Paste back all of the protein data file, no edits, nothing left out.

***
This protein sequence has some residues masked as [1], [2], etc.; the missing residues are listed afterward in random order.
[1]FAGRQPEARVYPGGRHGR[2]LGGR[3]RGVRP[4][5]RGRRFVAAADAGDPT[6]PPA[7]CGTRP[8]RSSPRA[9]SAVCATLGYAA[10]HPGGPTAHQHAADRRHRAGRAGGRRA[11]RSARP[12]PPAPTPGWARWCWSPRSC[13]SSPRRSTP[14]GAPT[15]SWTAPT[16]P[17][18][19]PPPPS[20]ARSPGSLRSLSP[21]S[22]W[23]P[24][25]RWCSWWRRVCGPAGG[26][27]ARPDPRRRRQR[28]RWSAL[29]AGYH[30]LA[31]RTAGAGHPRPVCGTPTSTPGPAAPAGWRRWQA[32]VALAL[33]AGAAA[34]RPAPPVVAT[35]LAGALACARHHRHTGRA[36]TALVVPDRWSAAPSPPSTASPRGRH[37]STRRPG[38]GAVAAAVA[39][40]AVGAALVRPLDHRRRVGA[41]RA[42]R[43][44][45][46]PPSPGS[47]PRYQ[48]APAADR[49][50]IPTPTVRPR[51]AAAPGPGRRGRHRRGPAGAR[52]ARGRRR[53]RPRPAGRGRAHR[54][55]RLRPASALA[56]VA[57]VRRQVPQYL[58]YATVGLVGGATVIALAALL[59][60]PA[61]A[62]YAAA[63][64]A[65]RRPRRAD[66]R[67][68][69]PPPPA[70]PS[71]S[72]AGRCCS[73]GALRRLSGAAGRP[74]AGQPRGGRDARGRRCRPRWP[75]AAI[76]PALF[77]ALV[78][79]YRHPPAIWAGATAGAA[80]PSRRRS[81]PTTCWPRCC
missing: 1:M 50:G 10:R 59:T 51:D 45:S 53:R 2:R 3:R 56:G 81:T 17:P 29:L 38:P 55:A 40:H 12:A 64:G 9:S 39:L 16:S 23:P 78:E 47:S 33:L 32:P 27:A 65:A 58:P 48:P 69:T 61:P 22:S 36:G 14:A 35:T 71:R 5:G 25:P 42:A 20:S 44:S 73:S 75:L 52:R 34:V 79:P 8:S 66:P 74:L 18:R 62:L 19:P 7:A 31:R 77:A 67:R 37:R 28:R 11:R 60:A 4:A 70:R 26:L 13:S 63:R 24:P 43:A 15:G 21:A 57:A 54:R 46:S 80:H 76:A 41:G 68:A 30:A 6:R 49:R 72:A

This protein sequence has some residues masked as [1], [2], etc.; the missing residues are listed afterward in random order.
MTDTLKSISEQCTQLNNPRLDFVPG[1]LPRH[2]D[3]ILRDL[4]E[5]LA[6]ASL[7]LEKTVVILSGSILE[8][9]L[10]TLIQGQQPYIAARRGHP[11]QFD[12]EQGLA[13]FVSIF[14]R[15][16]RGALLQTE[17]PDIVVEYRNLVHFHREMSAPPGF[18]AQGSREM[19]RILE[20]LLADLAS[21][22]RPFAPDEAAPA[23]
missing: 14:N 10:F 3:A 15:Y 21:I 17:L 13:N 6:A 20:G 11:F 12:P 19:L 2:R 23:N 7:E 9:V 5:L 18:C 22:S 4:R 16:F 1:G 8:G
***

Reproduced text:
This protein sequence has some residues masked as [1], [2], etc.; the missing residues are listed afterward in random order.
[1]FAGRQPEARVYPGGRHGR[2]LGGR[3]RGVRP[4][5]RGRRFVAAADAGDPT[6]PPA[7]CGTRP[8]RSSPRA[9]SAVCATLGYAA[10]HPGGPTAHQHAADRRHRAGRAGGRRA[11]RSARP[12]PPAPTPGWARWCWSPRSC[13]SSPRRSTP[14]GAPT[15]SWTAPT[16]P[17][18][19]PPPPS[20]ARSPGSLRSLSP[21]S[22]W[23]P[24][25]RWCSWWRRVCGPAGG[26][27]ARPDPRRRRQR[28]RWSAL[29]AGYH[30]LA[31]RTAGAGHPRPVCGTPTSTPGPAAPAGWRRWQA[32]VALAL[33]AGAAA[34]RPAPPVVAT[35]LAGALACARHHRHTGRA[36]TALVVPDRWSAAPSPPSTASPRGRH[37]STRRPG[38]GAVAAAVA[39][40]AVGAALVRPLDHRRRVGA[41]RA[42]R[43][44][45][46]PPSPGS[47]PRYQ[48]APAADR[49][50]IPTPTVRPR[51]AAAPGPGRRGRHRRGPAGAR[52]ARGRRR[53]RPRPAGRGRAHR[54][55]RLRPASALA[56]VA[57]VRRQVPQYL[58]YATVGLVGGATVIALAALL[59][60]PA[61]A[62]YAAA[63][64]A[65]RRPRRAD[66]R[67][68][69]PPPPA[70]PS[71]S[72]AGRCCS[73]GALRRLSGAAGRP[74]AGQPRGGRDARGRRCRPRWP[75]AAI[76]PALF[77]ALV[78][79]YRHPPAIWAGATAGAA[80]PSRRRS[81]PTTCWPRCC
missing: 1:M 50:G 10:R 59:T 51:D 45:S 53:R 2:R 3:R 56:G 81:T 17:P 29:L 38:P 55:A 40:H 12:A 64:G 9:S 39:L 16:S 23:P 78:E 47:S 33:L 32:P 27:A 65:A 58:P 48:P 69:T 61:P 22:S 36:G 14:A 35:T 71:R 5:G 25:P 42:A 20:S 44:S 73:S 75:L 52:R 34:V 79:P 8:S 66:P 74:L 18:R 62:L 19:P 7:A 31:R 77:A 67:R 37:R 28:R 11:R 60:A 4:A 70:R 26:L 13:S 63:R 24:P 43:A 15:G 21:A 57:A 54:R 46:S 80:H 76:A 41:G 68:A 30:A 6:R 49:R 72:A

This protein sequence has some residues masked as [1], [2], etc.; the missing residues are listed afterward in random order.
MTDTLKSISEQCTQLNNPRLDFVPG[1]LPRH[2]D[3]ILRDL[4]E[5]LA[6]ASL[7]LEKTVVILSGSILE[8][9]L[10]TLIQGQQPYIAARRGHP[11]QFD[12]EQGLA[13]FVSIF[14]R[15][16]RGALLQTE[17]PDIVVEYRNLVHFHREMSAPPGF[18]AQGSREM[19]RILE[20]LLADLAS[21][22]RPFAPDEAAPA[23]
missing: 14:N 10:F 3:A 15:Y 21:I 17:L 13:N 6:A 20:G 11:F 12:P 19:L 2:R 23:N 7:E 9:V 5:L 18:C 22:S 4:R 16:F 1:G 8:G